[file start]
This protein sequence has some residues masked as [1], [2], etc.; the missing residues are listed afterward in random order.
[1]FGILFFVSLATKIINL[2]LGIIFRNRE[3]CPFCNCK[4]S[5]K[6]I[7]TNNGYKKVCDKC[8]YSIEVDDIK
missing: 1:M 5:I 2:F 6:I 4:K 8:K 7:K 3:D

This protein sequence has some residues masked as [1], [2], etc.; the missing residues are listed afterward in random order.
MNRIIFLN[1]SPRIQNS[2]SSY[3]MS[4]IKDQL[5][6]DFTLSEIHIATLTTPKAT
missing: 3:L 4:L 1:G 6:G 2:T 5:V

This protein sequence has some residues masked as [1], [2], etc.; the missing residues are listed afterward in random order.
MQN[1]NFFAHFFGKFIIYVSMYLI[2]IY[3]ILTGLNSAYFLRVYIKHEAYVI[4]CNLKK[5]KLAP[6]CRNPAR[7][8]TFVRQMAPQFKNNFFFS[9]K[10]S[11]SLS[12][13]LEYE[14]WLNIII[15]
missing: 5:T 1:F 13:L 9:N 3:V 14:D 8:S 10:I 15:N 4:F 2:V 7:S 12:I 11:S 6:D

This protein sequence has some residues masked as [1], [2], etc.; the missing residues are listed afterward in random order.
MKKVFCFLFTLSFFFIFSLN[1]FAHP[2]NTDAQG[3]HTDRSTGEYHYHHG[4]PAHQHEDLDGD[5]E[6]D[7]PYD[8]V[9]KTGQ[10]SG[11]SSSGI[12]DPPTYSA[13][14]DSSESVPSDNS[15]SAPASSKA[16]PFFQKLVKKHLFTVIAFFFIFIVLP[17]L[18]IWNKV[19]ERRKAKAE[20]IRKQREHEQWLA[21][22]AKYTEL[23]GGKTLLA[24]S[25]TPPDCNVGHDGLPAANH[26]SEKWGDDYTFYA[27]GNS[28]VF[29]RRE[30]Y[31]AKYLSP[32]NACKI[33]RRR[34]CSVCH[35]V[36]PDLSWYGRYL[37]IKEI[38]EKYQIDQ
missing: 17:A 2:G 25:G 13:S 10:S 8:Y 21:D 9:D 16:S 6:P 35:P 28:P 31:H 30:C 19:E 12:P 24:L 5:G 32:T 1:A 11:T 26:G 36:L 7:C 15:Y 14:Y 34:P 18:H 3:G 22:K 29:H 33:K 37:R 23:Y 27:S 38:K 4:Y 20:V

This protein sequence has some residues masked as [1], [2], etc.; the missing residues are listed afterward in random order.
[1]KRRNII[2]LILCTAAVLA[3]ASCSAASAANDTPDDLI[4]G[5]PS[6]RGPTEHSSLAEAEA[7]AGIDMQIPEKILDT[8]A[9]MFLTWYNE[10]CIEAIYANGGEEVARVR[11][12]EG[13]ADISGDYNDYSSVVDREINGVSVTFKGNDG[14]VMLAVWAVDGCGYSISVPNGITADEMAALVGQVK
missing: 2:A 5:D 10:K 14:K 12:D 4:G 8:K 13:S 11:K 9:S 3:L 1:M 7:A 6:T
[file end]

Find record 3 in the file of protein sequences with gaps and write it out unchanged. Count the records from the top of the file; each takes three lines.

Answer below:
This protein sequence has some residues masked as [1], [2], etc.; the missing residues are listed afterward in random order.
MQN[1]NFFAHFFGKFIIYVSMYLI[2]IY[3]ILTGLNSAYFLRVYIKHEAYVI[4]CNLKK[5]KLAP[6]CRNPAR[7][8]TFVRQMAPQFKNNFFFS[9]K[10]S[11]SLS[12][13]LEYE[14]WLNIII[15]
missing: 5:T 1:F 13:L 9:N 3:V 14:D 8:S 10:I 15:N 4:F 2:V 7:S 12:I 11:S 6:D